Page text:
There is a plethora of impact weapons that are available. When I first started a straight nightstick was the norm. Then, to add versatility to the tool, side-handle designs, such as the PR-24, were introduced. They carried with them the same challenge that straight nightsticks did: they were too often left in the patrol vehicle because they couldn't comfortably be carried on the belt IN the car. Along came ASP with their friction-lock collapsible baton and that challenge was overcome. Once the administrators got over the reality of their officers carrying a metal pole to strike people with, the popularity of ASP grew quickly. To be fair to ASP, it's not a metal pole. It's an expandable aircraft aluminum pole. If you're taught how to use it correctly, it's quite effective as an impact weapon. The bottom line (for me) is this: The friction-lock expandable baton ON YOUR BELT is always better than the wood or polycarbonate straight baton you left in your cruiser.
Handcuffs: Yes, I also put restraining device(s). For the longest time I carried one pair of handcuffs on my gunbelt. I've known highly motivated officers who have always carried two and I know one cop who has always carried four. I never planned on arresting that many people alone, so I never thought I'd need more than one. Having been there and learned better, I now carry two, but still usually only need one. I know a pretty intelligent cop who carries two pair of handcuffs but then also slides two or three flexi-cuffs into his belt. He puts them along the outside and they are held in between his gunbelt and everything on it: OC spray pouch, holster, ASP holster, etc. They just wrap around him on his belt and are always there. That's a pretty smart idea.
There is one more item that I feel is absolutely mandatory to be on an officer's gunbelt: a flashlight. Actually, I carred two and think every officer should. Most of us have enough room for it, but few of us think it's necessary. First, make sure the light you bet your life on (and you probably are) is a good quality dependable flashlight that you maintain just like your handgun. The large majority of police shootings happen during reduced light conditions and we are simply risking ourselves but not taking into that environment the one tool that will help us out most. So, why two? Well, inevitably you will get that call for a daytime B&E in a condemned building that is dark inside. And, just as inevitably, your backup will be the guy who doesn't have a flashlight because he's on day work. If you have two, you can hand one off. AND, almost just as inevitably (thanks to Mr. Murphy), when you're working at night and the bulb dies in one of your lights you still have a functioning light. Or if you lose a light searching a building you still have a backup. "Two is one; one is none" is a rule that most of you / us have heard. Get a good versatile dependable flashlight - and then get a second one and put them both on your gunbelt. They usually take up about the same amount of space as the ring for your six D-cell maglight that you always leave in the cruiser anyway.
Now I need to add a couple of things that I believe are nice to have, but many agencies don't mandate them, provide them, or regulate them in any way. One day that lack of leadership will come back to haunt them. One item is a decent knife. Whether your agency ignores it, calls it a Rescue tool, permits you to carry a utility tool, or whatever, having a good knife is often necessary. Further, if your agency is on top of things, it's another level of lethal force available to you in ugly situations. So, find yourself a good quality folding knife that you can carry either on your gunbelt or comfortably in your pocket. The Dieter CQD by Masters of Defense (now owned by BlackHawk Products Group) is an exceptionally versatile folding knife. It's definitely an "on your belt" knife but is built to last and offers the ability to cut nylon, tape, etc without even having to open the blade. Virtually all of the Spyderco folders are decent size and quality to have in your pocket and I encourage you to put one in your WEAK side pocket. Why? Because if you're in a fight to keep your handgun, having a knife in your weak hand isn't a bad thing. (Make sure your agency trains you and permits this via published policy)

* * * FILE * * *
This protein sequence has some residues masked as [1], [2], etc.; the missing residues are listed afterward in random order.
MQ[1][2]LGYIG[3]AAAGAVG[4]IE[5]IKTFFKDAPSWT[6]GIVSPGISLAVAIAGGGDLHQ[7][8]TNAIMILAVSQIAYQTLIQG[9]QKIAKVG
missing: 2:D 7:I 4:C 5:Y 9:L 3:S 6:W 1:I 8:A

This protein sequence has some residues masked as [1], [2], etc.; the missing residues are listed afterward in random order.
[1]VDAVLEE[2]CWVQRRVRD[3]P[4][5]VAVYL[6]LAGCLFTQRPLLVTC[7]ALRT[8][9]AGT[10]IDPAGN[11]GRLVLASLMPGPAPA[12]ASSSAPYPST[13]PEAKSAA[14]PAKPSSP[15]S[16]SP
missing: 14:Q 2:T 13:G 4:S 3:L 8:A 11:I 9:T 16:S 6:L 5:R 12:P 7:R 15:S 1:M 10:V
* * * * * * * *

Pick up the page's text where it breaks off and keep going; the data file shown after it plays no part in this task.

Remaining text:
I'm also a fan of having a multi-tool / utility tool on the gunbelt. Because of the nature of police work, we just never know what we will or won't need through the course of a patrol shift. Having a collection of common tools available on your gunbelt all the time comes in quite handy - which is what those tools were specifically designed for. Get a quality tool though. Some of the best come from SOG, Gerber and Leatherman. My agency issues the SOG Power-Pliers to each officer and mandates carrying them. I can't begin to count how many license plates have been taken off of vehicles being impounded by the Philips or slot head screwdriver bit folded out of the Power Pliers.
The last thing I'd consider mandatory is health-protection supplies. We often deal with people who are bleeding, sick, etc and there is just no replacement for a good pair of rubber/latex gloves. If you work in a real hellhole, they're nice to put on UNDER your Hatch Kevlar-lined leather gloves. Again, redundancy is good. For about $6 now you can get a pocket size pouch that has a pair of gloves and a resuscitation face shield in it. I was just in a first-aid class yesterday where it was commented that on the scene of a serious accident the officer was directing traffic rather than providing first-aid. Sometimes that is an affect of policy; sometimes that's because the officer isn't confident in his first-aid training. And sometimes it's because he's not properly equipped. Gloves and a face shield are easy and cheap. Get them and make them part of your everyday carry on duty.
There are plenty of other pieces of equipment that I'm sure you all could / would add to this list. I'd love to hear them so please feel free to email them over. I intentionally did not cover what I keep in my patrol vehicle because that would almost double the length of this article. Yes, I know that I didn't include body armor here. If you're in a uniform and not wearing body armor there's not much I can do to help you out. Uniforms are targets: be a hard target. 'Nough said about that.
I also specifically avoided discussing what should be in your trunk, gun-rack, etc. That's a whole 'nother article all by itself.
Next week we'll take a look at what changes / gets added for a soldier. After you've read both pieces you should have some level of appreciation for the demands placed on an average soldier - and this little bit here should give you an appreciation for the average cop. Neither does an easy job, but it's easier WITH all the right gear than without it.